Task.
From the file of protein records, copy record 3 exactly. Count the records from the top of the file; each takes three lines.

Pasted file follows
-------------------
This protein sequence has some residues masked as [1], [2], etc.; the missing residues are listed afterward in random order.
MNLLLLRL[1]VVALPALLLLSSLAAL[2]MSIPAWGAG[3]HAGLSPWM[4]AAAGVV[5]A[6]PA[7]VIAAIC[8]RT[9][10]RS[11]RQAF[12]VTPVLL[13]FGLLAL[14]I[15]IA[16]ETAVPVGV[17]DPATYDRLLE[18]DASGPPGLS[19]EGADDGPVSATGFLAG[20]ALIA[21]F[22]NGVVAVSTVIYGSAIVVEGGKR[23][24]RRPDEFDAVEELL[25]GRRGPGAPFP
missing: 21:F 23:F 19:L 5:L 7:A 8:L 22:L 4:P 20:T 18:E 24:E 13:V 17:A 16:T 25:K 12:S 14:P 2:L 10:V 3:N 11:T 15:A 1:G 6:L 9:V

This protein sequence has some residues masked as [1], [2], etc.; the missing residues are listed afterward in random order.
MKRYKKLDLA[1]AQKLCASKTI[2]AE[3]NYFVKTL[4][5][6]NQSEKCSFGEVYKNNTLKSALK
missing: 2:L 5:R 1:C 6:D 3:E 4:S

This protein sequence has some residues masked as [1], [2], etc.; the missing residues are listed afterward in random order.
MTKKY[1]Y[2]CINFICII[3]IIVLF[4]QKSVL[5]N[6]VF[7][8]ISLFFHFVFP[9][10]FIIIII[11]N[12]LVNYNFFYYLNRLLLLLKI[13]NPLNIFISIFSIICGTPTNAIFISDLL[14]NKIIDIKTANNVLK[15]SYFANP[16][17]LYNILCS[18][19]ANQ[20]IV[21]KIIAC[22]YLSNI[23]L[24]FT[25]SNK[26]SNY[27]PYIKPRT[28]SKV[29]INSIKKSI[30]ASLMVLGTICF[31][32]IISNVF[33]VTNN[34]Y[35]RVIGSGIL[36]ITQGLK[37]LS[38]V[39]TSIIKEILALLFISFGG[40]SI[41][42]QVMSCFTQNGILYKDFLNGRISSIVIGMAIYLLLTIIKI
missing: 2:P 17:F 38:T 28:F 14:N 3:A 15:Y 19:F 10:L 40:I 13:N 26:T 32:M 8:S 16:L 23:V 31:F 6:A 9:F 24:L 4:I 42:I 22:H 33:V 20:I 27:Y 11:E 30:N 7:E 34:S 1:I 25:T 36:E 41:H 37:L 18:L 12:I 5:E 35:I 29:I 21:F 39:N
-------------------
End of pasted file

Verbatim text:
This protein sequence has some residues masked as [1], [2], etc.; the missing residues are listed afterward in random order.
MTKKY[1]Y[2]CINFICII[3]IIVLF[4]QKSVL[5]N[6]VF[7][8]ISLFFHFVFP[9][10]FIIIII[11]N[12]LVNYNFFYYLNRLLLLLKI[13]NPLNIFISIFSIICGTPTNAIFISDLL[14]NKIIDIKTANNVLK[15]SYFANP[16][17]LYNILCS[18][19]ANQ[20]IV[21]KIIAC[22]YLSNI[23]L[24]FT[25]SNK[26]SNY[27]PYIKPRT[28]SKV[29]INSIKKSI[30]ASLMVLGTICF[31][32]IISNVF[33]VTNN[34]Y[35]RVIGSGIL[36]ITQGLK[37]LS[38]V[39]TSIIKEILALLFISFGG[40]SI[41][42]QVMSCFTQNGILYKDFLNGRISSIVIGMAIYLLLTIIKI
missing: 2:P 17:F 38:T 28:F 14:N 3:A 15:Y 19:F 10:L 40:I 13:N 26:T 32:M 8:S 16:L 23:V 31:F 6:A 9:F 24:L 4:I 42:I 22:H 33:V 20:I 27:Y 11:E 30:N 7:E 34:S 1:I 25:T 36:E 41:H 37:L 18:L 12:I 5:E 35:I 29:I 21:F 39:N